The future of the world’s biggest UN peacekeeping force in the war-torn Democratic Republic of Congo is under the spotlight. Amid pressure from the DRC government for a UN exit strategy after a presence of 10 years, the Security Council is meeting to debate whether its mandate should be extended. A new mission of at least five months is due to be agreed, but the UN is expected to modify its operations.
The international force of some 16,500 soldiers has been helping government troops fight rebels on several fronts, including militants from Rwanda and Uganda. The UN also recently beefed up its presence against an insurgency in the western region of Dongo.
As tens of thousands of refugees flee the fighting, human rights groups question the UN support for government military operations in light of heavy civilian casualties. There are also claims of rights abuses by government troops, while refugees risk their lives with dangerous escape routes.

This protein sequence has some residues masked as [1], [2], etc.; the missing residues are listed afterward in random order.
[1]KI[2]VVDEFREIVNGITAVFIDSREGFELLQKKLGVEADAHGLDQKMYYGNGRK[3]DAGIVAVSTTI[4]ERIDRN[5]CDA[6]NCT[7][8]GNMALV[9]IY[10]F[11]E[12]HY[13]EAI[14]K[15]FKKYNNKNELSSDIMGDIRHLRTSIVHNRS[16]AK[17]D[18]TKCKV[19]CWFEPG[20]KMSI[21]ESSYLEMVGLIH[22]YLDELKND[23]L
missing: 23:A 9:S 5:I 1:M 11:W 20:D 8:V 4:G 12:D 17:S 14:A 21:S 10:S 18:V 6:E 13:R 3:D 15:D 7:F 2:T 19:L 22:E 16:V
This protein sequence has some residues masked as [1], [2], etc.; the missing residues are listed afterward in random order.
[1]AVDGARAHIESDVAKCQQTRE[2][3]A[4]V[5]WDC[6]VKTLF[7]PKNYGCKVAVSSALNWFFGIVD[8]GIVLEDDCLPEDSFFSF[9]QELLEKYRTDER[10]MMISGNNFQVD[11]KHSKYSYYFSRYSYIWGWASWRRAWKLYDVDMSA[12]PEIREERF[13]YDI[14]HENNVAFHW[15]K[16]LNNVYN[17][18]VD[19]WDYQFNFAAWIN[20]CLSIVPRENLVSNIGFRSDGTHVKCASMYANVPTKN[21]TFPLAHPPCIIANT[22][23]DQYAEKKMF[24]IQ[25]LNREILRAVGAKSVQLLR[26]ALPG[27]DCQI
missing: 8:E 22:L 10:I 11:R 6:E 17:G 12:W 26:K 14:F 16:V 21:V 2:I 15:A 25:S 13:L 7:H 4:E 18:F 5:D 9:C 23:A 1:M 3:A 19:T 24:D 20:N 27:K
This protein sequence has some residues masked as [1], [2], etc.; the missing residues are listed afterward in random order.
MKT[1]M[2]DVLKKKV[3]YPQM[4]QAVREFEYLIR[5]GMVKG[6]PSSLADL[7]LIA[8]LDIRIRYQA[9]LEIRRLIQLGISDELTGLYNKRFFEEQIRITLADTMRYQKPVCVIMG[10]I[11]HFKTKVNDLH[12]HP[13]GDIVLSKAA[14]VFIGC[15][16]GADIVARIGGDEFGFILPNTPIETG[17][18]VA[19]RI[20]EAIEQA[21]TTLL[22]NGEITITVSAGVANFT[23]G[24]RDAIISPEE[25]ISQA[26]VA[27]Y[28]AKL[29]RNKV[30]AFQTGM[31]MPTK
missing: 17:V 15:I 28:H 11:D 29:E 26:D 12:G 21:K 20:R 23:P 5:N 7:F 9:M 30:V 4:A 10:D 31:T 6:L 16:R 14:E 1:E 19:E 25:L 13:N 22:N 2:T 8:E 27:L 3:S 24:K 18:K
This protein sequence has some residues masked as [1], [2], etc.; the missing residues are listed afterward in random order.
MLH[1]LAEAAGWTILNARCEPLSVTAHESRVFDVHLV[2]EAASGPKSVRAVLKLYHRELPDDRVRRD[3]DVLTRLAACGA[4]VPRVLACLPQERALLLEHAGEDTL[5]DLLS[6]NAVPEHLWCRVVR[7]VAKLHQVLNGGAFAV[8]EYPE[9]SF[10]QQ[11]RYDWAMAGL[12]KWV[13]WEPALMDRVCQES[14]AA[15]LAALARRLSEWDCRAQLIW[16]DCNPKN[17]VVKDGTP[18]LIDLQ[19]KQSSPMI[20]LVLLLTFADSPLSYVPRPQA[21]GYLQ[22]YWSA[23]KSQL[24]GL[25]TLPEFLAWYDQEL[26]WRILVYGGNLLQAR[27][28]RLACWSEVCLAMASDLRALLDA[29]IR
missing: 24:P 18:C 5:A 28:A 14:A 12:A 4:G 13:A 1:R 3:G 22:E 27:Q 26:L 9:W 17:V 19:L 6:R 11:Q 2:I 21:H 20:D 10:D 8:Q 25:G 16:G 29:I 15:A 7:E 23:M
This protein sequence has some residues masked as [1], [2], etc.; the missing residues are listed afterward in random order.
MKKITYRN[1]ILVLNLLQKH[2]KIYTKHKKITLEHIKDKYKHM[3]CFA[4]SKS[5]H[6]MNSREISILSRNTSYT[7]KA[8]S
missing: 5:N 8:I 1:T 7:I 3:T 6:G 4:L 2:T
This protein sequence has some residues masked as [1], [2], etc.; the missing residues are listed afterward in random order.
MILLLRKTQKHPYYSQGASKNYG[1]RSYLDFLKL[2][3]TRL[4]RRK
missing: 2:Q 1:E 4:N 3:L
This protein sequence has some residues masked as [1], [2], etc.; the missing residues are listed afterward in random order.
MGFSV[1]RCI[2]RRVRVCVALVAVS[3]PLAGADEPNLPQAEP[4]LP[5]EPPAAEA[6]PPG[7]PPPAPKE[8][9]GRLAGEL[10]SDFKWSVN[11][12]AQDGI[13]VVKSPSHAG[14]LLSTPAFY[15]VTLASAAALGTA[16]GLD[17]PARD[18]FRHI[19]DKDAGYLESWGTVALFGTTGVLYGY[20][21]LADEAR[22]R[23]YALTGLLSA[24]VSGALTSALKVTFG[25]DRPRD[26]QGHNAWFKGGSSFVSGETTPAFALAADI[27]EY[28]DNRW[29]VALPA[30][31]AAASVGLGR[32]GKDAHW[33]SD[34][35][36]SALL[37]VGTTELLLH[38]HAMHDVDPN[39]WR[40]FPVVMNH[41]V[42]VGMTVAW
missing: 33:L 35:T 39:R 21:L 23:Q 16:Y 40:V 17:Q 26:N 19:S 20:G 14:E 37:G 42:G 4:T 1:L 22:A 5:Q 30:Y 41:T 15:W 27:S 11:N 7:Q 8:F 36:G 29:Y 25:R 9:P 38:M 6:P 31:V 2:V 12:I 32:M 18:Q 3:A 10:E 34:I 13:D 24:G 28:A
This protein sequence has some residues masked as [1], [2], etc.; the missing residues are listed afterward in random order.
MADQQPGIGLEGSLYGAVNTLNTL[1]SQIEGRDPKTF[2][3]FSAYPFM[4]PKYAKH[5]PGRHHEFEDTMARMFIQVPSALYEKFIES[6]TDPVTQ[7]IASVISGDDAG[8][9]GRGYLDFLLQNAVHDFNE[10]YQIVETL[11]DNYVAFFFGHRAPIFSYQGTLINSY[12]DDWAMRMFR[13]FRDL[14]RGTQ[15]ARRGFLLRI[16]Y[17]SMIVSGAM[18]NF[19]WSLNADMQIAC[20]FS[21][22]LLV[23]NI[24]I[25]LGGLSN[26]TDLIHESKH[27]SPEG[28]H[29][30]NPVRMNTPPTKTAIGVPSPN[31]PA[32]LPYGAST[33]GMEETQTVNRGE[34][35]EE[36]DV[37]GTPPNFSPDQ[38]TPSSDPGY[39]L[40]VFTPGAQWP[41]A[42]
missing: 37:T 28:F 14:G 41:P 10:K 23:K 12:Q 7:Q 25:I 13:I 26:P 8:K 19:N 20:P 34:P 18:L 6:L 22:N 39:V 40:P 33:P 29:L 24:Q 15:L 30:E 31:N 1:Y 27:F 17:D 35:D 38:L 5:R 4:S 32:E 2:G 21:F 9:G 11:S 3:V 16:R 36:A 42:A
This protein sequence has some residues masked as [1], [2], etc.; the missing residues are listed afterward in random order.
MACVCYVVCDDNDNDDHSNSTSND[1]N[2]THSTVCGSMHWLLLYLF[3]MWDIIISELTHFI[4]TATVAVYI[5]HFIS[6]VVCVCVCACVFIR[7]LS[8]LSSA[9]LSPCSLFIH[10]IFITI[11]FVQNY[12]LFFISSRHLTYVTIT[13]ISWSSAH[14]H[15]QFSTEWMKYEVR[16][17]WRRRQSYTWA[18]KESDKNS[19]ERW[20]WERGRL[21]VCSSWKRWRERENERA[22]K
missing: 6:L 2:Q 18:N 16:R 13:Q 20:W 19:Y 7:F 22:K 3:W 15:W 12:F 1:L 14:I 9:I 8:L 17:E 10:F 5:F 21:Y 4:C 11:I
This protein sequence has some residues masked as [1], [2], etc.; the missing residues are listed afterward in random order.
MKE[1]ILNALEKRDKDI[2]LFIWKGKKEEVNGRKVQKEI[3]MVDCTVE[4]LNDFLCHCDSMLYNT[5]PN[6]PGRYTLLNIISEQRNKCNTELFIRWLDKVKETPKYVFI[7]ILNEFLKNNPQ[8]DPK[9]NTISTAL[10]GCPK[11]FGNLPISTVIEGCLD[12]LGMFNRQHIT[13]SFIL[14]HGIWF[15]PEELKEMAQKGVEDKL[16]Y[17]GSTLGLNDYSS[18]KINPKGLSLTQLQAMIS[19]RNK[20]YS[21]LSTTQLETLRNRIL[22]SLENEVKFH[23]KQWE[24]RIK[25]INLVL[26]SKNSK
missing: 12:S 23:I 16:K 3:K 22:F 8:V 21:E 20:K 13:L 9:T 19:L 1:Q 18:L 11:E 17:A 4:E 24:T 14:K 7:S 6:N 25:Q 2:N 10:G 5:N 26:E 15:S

One woman described on euronews how many people have drowned trying to cross this river, in small canoes, holding on to drums or pieces of drift wood, many desperately trying to grab hold of passing canoes.
Western countries have been stepping up their calls for greater protection of civilians caught up in fighting. But getting help to these refugees, over long distances and difficult terrain, has become a nightmare for aid organisations.
More than a million Congolese have been displaced over the past three years, and since 1998 wars have killed more than five million. The DRC President Joseph Kabila is understood to have called for a UN exit strategy before June next year, his country’s 50th anniversary of independence from Belgium.